Open Source Wrap Up: October 17 – 23, 2015
Red Hat Acquires Ansible
Red Hat has long been one of the most successful businesses in the open source industry, and part of their success has been the strategic purchases of companies that develop leading technology. One such recent technology is Ansible: a platform for IT automation and DevOps. Ansible has slowly emerged as the leader in a field full of stiff competition; this acquisition illustrates just how important Ansible has become. Recently, Red Hat has been investing significant time and money in the development of containers and their use in the cloud, and this acquisition will certainly expand their development efforts.
France Citizens Open the Door for Open Source
Following 20 days of public debate and more than 147,000 votes and 8,500 proposals, the French citizens have approved the Digital Republic Bill. This bill covers a large range of digital elements including esports, security, privacy, net neutrality, and the right to encryption. The third most popular proposal calls on public administrators to give preference to free and open source software, and while this is only a recommendation, it opens the doors for greater use of open source technology.
Let’s Encrypt Hits Important Milestone
Let’s Encrypt is a Linux Foundation Collaborative Project that is aimed at providing simple, trusted website encryption over SSL/TLS through the installation of a single application. We’ve been following the Let’s Encrypt project for some time now (we have plans to implement it here once public access rolls out), and it has hit a very important milestone this week. The project has received cross-signatures from IdenTrust, meaning that browsers will begin trusting the certificates issued by Let’s Encrypt by default. You can see this in action here. This is the final milestone for the project before they begin rolling out public access the week of November 16, 2015.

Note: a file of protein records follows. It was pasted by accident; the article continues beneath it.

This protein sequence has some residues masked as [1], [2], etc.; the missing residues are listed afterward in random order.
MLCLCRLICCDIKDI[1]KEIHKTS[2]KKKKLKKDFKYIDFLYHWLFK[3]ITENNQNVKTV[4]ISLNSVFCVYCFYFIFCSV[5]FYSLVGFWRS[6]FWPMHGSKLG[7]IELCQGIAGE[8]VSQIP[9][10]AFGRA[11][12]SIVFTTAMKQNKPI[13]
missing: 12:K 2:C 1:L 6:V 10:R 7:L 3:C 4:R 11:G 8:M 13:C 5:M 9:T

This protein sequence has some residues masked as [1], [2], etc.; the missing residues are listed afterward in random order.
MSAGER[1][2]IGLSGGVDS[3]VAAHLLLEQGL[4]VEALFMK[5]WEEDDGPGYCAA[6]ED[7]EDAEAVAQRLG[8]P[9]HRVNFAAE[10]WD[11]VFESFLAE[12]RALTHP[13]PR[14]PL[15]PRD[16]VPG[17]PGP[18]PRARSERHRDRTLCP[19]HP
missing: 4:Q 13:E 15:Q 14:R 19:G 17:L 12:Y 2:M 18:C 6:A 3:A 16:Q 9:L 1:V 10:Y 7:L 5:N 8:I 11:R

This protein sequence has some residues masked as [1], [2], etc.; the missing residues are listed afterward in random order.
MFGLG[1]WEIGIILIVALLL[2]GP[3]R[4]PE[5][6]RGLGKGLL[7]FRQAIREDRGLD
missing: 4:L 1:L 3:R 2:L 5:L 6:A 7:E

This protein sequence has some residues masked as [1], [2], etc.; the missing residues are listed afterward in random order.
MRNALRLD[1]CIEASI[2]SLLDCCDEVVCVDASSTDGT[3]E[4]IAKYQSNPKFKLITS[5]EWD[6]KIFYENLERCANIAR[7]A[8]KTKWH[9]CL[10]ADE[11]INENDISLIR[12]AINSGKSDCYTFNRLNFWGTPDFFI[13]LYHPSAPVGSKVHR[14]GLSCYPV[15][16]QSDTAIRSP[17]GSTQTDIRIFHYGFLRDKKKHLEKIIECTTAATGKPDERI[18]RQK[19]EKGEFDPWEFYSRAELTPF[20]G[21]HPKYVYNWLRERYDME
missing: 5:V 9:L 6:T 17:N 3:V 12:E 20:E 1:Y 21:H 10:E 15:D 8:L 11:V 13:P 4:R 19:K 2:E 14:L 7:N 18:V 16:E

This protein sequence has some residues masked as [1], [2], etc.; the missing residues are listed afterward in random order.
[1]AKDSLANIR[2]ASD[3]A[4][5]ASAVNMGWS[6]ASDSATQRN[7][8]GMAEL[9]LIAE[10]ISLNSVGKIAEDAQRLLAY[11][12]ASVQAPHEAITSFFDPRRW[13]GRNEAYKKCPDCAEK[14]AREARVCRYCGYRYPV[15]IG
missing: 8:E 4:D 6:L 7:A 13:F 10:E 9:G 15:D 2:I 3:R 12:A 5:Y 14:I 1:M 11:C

Red Hat Opens Nominations for Women in Open Source Awards
Red Hat has opened nominations for their annual Women in Open Source awards. They are seeking nominations for two awards: academic and community. The academic award is for any woman currently enrolled in a college or university, and the community award is for women who volunteer on projects related to open source software. The winners will receive a paid trip to Red Hat Summit 2016, a $2,500 stipend, and a featured article on opensource.com. Nominees can be people that work on code, community management, design, documentation, open source methodology, or anything else related to the development of open source software. The company believes this award is important because only about 11% of open source participants are women, and it is important to highlight women that have been successful in order to encourage this number to grow.